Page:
The X-Files: The Blessing Way

Case: Mulder is presumed dead, having disappeared while investigating an ever-expanding alien-human hybrid conspiracy.

Destination: Two Grey Hills, NM, Washington D.C., New York City, NY, Connecticut

Season 3 slams onto the scene after a giant cliffhanger. Did Mulder die in that train car buried in the New Mexico desert? Or, maybe more accurately, what would life look like immediately after if he had? Scully, who has enjoyed the sporadic season 1 or 2 storyline more tailored to her sensibilities is really pushed to the forefront here. Handling herself in every conceivable way from the bureaucratic to family politics (she respectfully attends Mulder’s dad’s funeral while he is M.I.A.) to her own disbelief and grief, LIKE AN ANGEL, she easily shows the side of this partnership that makes Mulder human, flexible and palatable. It’s as if the writers looked at each other and said, HELL YES, let’s optimize that intrinsic unmistakable feminine prowess. You know the one... that can handle a half a dozen spinning plates with relative ease. And for as many different facets of Scully’s personality, we shall have set pieces!

But, you guys, Mulder is alive, of course. He’s just coming back from the brink of death in an ancient healing ritual! 'Anasazi' was such a killer intro to this story that using the New Mexico background as well as the tight community led by Albert Hosteen easily grounds Mulder’s recovery in believability. In some ways, the beauty and tradition of the ceremony ends up being secondary to Mulder’s experience of being in this in-between place. He’s visited by ghosts: his father and Deep Throat, and he traverses this subtle state of consciousness to communicate with Scully (although the logistics, method and meaning of this are left up to our interpretation).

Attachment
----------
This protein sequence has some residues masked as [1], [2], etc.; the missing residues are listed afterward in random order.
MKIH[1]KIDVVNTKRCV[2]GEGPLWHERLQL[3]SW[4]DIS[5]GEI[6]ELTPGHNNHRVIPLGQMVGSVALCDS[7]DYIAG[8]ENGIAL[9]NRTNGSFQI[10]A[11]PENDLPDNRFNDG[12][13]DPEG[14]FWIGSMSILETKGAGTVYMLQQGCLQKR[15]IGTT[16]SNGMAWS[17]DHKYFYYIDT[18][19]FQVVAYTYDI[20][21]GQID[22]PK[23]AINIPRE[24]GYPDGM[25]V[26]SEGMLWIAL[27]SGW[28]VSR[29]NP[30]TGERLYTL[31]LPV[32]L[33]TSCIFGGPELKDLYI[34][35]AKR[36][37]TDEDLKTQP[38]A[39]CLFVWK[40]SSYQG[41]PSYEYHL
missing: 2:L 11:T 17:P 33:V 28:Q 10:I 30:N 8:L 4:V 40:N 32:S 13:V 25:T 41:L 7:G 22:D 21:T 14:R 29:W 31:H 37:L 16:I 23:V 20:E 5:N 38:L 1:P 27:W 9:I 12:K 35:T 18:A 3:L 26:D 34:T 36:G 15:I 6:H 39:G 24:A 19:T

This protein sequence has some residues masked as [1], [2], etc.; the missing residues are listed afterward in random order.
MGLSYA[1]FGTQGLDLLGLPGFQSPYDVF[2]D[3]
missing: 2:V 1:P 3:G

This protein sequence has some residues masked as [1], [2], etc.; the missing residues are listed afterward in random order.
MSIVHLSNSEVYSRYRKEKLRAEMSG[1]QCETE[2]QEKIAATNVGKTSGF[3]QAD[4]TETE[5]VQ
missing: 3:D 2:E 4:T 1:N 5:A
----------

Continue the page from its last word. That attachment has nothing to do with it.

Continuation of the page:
But let’s get back to Scully. Because of the missing DAT tape, she’s accosted by shadowy military on a New Mexico highway, relieved of active duty, facing a life ahead without her partner, bristling with Skinner left, right and center, burdened with the Thinker’s death notice and most importantly, confronted with a metal object in her neck. (By the way, the reveal of this is so very awesome. Because she's been suspended, she's is forced to come in the FBI’s front door and thus be subjected to ye old metal detector and wand.) The plotting of her narrative is so tense, so full of intrigue, it’s reminiscent of some impossible obstacle course that demands a new skill set every few steps. And once Scully realizes a computer chip has been placed at the base of her brain, she drives her own story in an intensified effort to get answers about her abduction.

In the midst of all this, there’s a beautiful moment Scully shares with her sister, Melissa. More about the character of Dana Scully is revealed in four minutes than in a whole season. On its face, the reflection of Melissa being the emotional opposite of her shows how Scully is so attached to her science but this time, it’s also why. She’s terrified to attune to her own feelings, good, bad or indifferent, as if the emotional awareness of herself will somehow shakedown whatever truths she’s certain of about the world and humanity. But I think at its core, that somewhat typical fear, rooted by the perceived safety of compartmentalizing herself, is what makes the payoff of her belief that Mulder’s in fact alive so mind-blowing. A belief that comes from her dream no less.